Capcom's Mega Man series gets a lot of OverClocked ReMix love, and delightfully it's not all Air Man and Dr. Wily stage remixes. Today I'd like to bring your attention to a funky jazz remix of Mega Man 3's Spark Man stage by Nostalvania/Markus who brings the funky bass, violin, and organ to the mix along with a variety of fittingly electric instruments with "Rock My Socket". Come for the bass pounding out the introductory measures of the theme, stay for the organ solo, and linger afterward for the rejected titles for this track including "I'm Live And Alive" and "Ohm My God".
Following up on last year's hard-to-find Nintendo Entertainment System mini console, Nintendo has just announced a Super NES counterpart. The Super Nintendo Entertainment System Classic Edition is headed to stores in North America on September 29, 2017 with two controller and twenty-one built-in games including the never before released Star Fox 2 for $79.99. It's probably already sold out. Anyways, here are the included games according to the press release:
- Contra III: The Alien Wars™
- Donkey Kong Country™
- Final Fantasy III
- Kirby™ Super Star
- Kirby’s Dream Course™
- The Legend of Zelda™: A Link to the Past™
- Mega Man® X
- Secret of Mana
- Star Fox™
- Star Fox™ 2
- Street Fighter® II Turbo: Hyper Fighting
- Super Castlevania IV™
- Super Ghouls ’n Ghosts®
- Super Mario Kart™
- Super Mario RPG: Legend of the Seven Stars™
- Super Mario World™
- Super Metroid™
- Super Punch-Out!! ™
- Yoshi’s Island™
You'll have to unlock Star Fox 2, by the way. They didn't make it too difficult; you'll just need to complete the first level of the original Star Fox. There are some solid classics on this list that will keep players busy for quite some time, and it's interesting how Nintendo learned from the success of the mini NES last year. This SNES mini contains fewer games at a higher price, but it also comes with a second controller in the box and the included games are all gold. No filler here and I see most of what I was hoping to find in this collection. I look forward to trying to get one of this consoles later in the year, but after the trouble I had last year with the NES model, I'm not expecting to be able to get one. I hope they manufacture enough of these to meet demand. They have to know these will be in high demand, right?
I've been asking digital pinball table publishers like Zen Studios to develop a Mega Man pinball table for years now, but I completely missed out on the fact that Capcom authorized such a table in 2004 exclusively for pre-smartphone mobile devices. Frank Cifaldi dug it up on Twitter yesterday evening and really started me thinking again about how Mega Man needs to star in a pinball table right away. Can you imagine this little mobile idea blown up large for consoles? Here's how the Mega Man Knowledge Base wiki describes the game:
The game features three Robot Masters from Mega Man 2 (Air Man, Bubble Man and Quick Man) in pinball stages that are modelled after their stages from the game. Each stage has two screens, the first having a door protected by a Lightning Lord and the second with the boss inside a door that must be hit to be destroyed, and once open the player can hit the boss. After defeating the three bosses Dr. Wily appears, his stage resembling Crash Man's stage.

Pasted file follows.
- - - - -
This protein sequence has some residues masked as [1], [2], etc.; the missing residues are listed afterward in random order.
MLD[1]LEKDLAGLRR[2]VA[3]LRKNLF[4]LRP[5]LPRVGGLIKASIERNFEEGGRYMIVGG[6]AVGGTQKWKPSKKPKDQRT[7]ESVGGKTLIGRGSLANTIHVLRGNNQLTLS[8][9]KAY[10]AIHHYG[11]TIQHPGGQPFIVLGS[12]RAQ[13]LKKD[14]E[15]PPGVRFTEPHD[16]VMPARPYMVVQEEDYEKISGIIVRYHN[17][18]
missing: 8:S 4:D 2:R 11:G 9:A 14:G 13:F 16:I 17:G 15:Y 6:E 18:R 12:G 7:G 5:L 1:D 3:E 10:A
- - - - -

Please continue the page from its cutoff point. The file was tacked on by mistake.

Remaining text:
If digital Mega Man pinball isn't quite enough for you, then check out Kevin Richardson's project to convert a 1979 Flash table from Williams into an actual Mega Man table. It's slow progress, but surely worth every moment of work.
I'm slowly... Very slowly... Retheming a 1979 Williams Flash into a Megaman Pinball. pic.twitter.com/ffQ13V7uQa— Kevin Richardson (@WellFedGames) June 26, 2017
C'mon, Capcom. If you can give Mega Man his own soccer game, you can bring him back to pinball for modern consoles.
The daily updates of new badges and fun commentary from the Arcade Bunny at the Nintendo Badge Arcade for the Nintendo 3DS have ended with the service signing off from new updates in North America yesterday. This follows similar finales in other regions around the world. While the arcade will still be available, new badges will no longer be added and will instead rotate out some of the more than eight thousand existing badges. Playing at the arcade will still cost money, but the service will offer two free plays per day starting late next week. Over at USgamer, Caty McCarthy says farewell to the arcade.
The Nintendo Badge Arcade was an odd thing when it burst onto the scene around the same time that the New 3DS did in late 2015, with its customizable faceplates and all. It was the peak of "customize everything" Nintendo—the badges were both a joyful celebration of neglected IPs (Rhythm Heaven, Tomodachi Life) just as much as it showed off the familiar ones (Mario, Pokémon). Badges were digital trinkets implemented to spice up a 3DS' home screen, whether with obtrusive clutter or careful implementation. Some even replaced icons that already resided there, like a necessary settings icon, now made cute and functional.
I was a fan of the arcade and played it several times per week especially when free plays were offered. I often told my podcast pal Blake Grundman to never give it any money to encourage the continued rise of free-to-play services in the Nintendo ecosystem, but I'm guilty of tossing a few dollars at the Arcade Bunny over the years to try and get that one badge or two that I really absolutely had to have.